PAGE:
"In those cases, we tried to get the hole close to where we wanted it, then used pry bars and poles to pull rocks out of the way by hand," he adds. "You might have to make a large hole to get the rocks out. A post hole digger mounted on a tractor is helpless in this terrain. It might get through sand and gravel, but not rocks. A digger mounted on a skidder or front-end loader has a better chance, with more mobility and added hydraulic strength--if it hooks a rock it may be able to pull it up and you can yank it out."
"You may get by with a rock bit on a post hole digger, if you're digging through sandstone that shatters and breaks up," says McCarthy. "But if the rocks are granite, it's nearly impossible to break them, or takes too long."
Druin uses two methods to deal with major rocks. "For posts that must go into solid rock, we have a truck with a rock drill (with tungsten carbide bit) mounted on it, just like the power company uses for setting power poles," he says. "We also use a jackhammer for making a smaller hole. If we have a major job with lots of rocks, we bring the truck because it can dig holes fairly fast. But if we're setting 300 posts and only have a few in solid rock, we just use the jackhammer."
He has two kinds of jackhammers; one is mounted on a tractor and the other is a hand-held air hammer.
He also has a small tractor-mounted drill that uses the same bit and tips as the big one on his truck. "Some of our crews keep this on the back of the tractor so if they hit a rock they just turn the tractor around, back it up to the hole, and dig it," Druin says. "The post pounder is mounted on the side, a front-end loader on the front, and the drill on the back, so they are prepared for anything. In normal rocky ground the drill digs a hole in about five minutes, but it might take 45 minutes to go through solid rock."
McCarthy sometimes uses a hand-operated hammer drill when fencing in rocky country. "If we hit a solid chunk of granite on the side of a mountain, we chip in a pilot hole for each post (with a hand bar) then use an electric jackhammer to take the hole a foot or so into the rock. Then we'd pound some rebar down into the bedrock, drill a hole into the bottom of the post, pound the post onto the rebar, and cement the hole around it," says McCarthy. This will hold the post, even though it's not very deep. If you can't get very deep, you have to make the hole wider for a larger concrete anchor.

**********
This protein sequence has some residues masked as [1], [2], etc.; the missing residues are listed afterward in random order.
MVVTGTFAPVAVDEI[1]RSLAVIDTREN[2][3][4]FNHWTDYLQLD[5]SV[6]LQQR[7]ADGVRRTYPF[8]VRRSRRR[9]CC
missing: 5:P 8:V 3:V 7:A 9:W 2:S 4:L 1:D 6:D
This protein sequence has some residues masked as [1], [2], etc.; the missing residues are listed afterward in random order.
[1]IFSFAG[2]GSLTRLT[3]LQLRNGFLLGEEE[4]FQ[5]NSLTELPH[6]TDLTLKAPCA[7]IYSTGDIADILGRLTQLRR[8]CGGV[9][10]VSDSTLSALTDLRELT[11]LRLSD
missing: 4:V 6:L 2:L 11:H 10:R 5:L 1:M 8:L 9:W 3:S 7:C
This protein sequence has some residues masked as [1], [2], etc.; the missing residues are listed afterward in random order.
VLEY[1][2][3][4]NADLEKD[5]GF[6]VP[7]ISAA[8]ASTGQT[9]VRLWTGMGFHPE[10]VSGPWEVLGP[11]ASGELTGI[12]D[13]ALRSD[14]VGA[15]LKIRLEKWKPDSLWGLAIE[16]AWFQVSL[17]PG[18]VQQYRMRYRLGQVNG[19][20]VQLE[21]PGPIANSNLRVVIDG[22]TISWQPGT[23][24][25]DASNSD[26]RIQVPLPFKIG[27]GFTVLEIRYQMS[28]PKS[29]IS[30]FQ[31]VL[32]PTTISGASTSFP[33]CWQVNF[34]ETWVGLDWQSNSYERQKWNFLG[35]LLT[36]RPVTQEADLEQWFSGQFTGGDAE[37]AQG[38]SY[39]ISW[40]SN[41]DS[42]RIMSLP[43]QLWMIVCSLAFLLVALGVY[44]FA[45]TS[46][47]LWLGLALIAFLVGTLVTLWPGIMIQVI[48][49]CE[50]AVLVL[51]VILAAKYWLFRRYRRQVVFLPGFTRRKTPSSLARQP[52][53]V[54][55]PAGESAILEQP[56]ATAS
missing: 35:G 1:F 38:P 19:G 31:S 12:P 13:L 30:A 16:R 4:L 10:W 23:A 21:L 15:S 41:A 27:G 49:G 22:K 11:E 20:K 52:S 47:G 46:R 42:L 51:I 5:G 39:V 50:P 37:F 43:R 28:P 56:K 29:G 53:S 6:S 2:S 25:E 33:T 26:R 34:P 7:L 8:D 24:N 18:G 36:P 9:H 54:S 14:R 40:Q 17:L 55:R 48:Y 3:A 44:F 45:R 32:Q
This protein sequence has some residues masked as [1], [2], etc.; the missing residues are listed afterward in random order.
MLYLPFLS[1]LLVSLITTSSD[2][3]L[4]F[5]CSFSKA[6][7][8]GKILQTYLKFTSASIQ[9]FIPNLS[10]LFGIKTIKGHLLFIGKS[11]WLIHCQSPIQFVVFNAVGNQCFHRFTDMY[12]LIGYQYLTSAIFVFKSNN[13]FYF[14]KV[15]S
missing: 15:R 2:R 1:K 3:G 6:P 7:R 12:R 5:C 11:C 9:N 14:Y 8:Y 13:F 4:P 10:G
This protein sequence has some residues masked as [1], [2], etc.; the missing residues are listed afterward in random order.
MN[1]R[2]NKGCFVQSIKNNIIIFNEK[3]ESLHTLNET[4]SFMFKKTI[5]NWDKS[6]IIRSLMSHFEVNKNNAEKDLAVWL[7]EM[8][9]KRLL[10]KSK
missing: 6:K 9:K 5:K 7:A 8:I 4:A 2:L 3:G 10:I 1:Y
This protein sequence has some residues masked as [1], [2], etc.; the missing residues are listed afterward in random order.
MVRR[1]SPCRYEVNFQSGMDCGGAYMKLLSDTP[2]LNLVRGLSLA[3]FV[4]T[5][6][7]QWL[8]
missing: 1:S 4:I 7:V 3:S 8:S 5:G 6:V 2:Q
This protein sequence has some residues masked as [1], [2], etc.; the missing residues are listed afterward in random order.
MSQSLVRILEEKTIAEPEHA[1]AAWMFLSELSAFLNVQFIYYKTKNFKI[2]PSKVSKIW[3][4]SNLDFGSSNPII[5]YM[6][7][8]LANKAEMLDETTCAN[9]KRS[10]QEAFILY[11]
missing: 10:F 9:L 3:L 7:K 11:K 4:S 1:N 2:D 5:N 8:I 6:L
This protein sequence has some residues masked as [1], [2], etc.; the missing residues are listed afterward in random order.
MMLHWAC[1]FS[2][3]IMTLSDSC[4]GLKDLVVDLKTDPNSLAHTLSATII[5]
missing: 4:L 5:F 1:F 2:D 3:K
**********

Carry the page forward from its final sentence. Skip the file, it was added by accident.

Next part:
The problem with using concrete around a wood post is that it holds any moisture next to the post, and even a treated post will soon rot off, according to Thomas. Unless you have a really good moisture barrier around the post, concrete is not a long-term solution. He's seen concreted posts rot off in a few years. "If you use concrete, do like the power company does and wrap the posts with a nonpermeable grease/paper combination," he says. "You'd be better off to make a concrete base/anchor in the ground that you tie into with a bracket that you attach to the bottom of the post. Then the post is only sitting on the concrete rather than surrounded by it, and it won't rot so much."
Backhoe and Other Options
McCarthy says that in the worst terrain he ended up bringing in someone with a backhoe or an excavator. "When the rocks are so horrific you're wasting too many man hours digging, barring, or drilling, it's faster to use a backhoe to dig a bigger hole quickly, then just back fill it when you set the post," he says.